Juanito took me serious, like we weren’t in an industrial laundry sweating in 100 percent humidity and maybe the same in heat, giant fans swirling air like an outdoor wind and we were really on top of a mountain. He was gathering words for an answer when Gerónimo, his carved Aztec face back to usual, beat him to it.
“A knife too sharp to feel until it does,” he said. “Lots of blood.”
“That’s hate,” Juanito told him.
“También,” said Gerónimo.
We all saw my uncle talking to Isela in the corner they worked. Jacinta was with her. She and my uncle walked her to the office.
I went for another full cart, taking the empty first.
Hermi said she was sick and wanted to go home early. He said, in that to-me-only voice, that it was her husband. Something, he said, always something.
I decided to go for more, to ask what if she were messing around. They knew nothing of me and her, suspected nothing. Nobody did.
Gerónimo made two fists and pulled them toward his hips a few times.
“Isela?” I said.
“I thought you were talking your tío’s cookie baby,” Gerónimo said.
Juanito shook his head. “Easier to get free rent.”
“Her old man’s old country,” Gerónimo said. “He’d kill her.”
“I’d stop breathing and die,” said Juanito. “Not her.”
“It’s morning,” Gerónimo said, seeing her leave the plant. “Probably that kind of sick.”
“Lots of ways to be sick,” Juanito said, “but a good bet if she were my wife.”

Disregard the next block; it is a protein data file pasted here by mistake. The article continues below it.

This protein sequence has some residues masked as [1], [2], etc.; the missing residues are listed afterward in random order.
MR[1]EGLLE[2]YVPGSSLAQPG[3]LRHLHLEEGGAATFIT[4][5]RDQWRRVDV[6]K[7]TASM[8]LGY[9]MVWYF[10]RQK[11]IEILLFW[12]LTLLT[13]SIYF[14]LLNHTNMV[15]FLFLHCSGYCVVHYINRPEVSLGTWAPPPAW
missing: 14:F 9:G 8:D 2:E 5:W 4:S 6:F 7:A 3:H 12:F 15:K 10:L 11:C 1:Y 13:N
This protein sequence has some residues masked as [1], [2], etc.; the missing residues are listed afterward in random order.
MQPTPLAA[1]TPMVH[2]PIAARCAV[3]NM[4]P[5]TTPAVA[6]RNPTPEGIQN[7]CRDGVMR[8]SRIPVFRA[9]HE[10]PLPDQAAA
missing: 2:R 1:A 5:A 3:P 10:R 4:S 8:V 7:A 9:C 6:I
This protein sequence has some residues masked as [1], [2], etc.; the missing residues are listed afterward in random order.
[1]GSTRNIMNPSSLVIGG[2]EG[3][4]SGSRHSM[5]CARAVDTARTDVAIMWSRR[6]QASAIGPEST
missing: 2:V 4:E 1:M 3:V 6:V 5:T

She came in the next day, and I picked her up walking after work and we went into her casita. We didn’t talk a lot ever, only what said we were happy when we were together. Besides, I knew so little. I didn’t even know what I thought I knew very well. We went to the bed and we were like the only two in a world that nobody else had discovered.
“I love you,” she sobbed, clutching me. The words weren’t new. She said it over and over and often. We hadn’t talked about why she’d gone home the day before. Her tears rolling down my arms and chest, I suddenly had to sit up. Everything, every thought, bigger. It seemed my head could crash through the ceiling if I stood too fast. I sat up in the bed, suddenly, because I was seeing their marriage portrait. I ignored it all the time, there for tiny seconds, little bits. Only once with my hands on it too, when she’d gone to the bathroom, and I got up to see it close. She’d hidden it under a layer of blouses on a junky, child-size set of drawers. I didn’t look long because I couldn’t, and I didn’t want her to catch me. Framed in a polished tin, of both of them, I only really saw him in the blur of my curiosity. He was even blurrier in my memory. His black dress charro shirt with white stitching and buttons, his black hat with a silver studded band. His face didn’t smile. It was carved as rough as Gerónimo’s, but it was alive, too, like Juanito’s. Its pride and confidence as harsh as a glare. That was what made me sit up: the image, not for prayer or fantasy, was pulling at me to stand. Below, I felt Isela tugging at me. She wanted me to lie back down, to hold her. She loved me, she said. “I love you, too,” I said, kissing her like she was mine.
Dagoberto Gilb is a novelist and short story writer who grew up in Los Angeles, called El Paso home for 15 years, and lives in Austin. He is the author of nine books, including The Magic of Blood, Woodcuts of Women, and Gritos.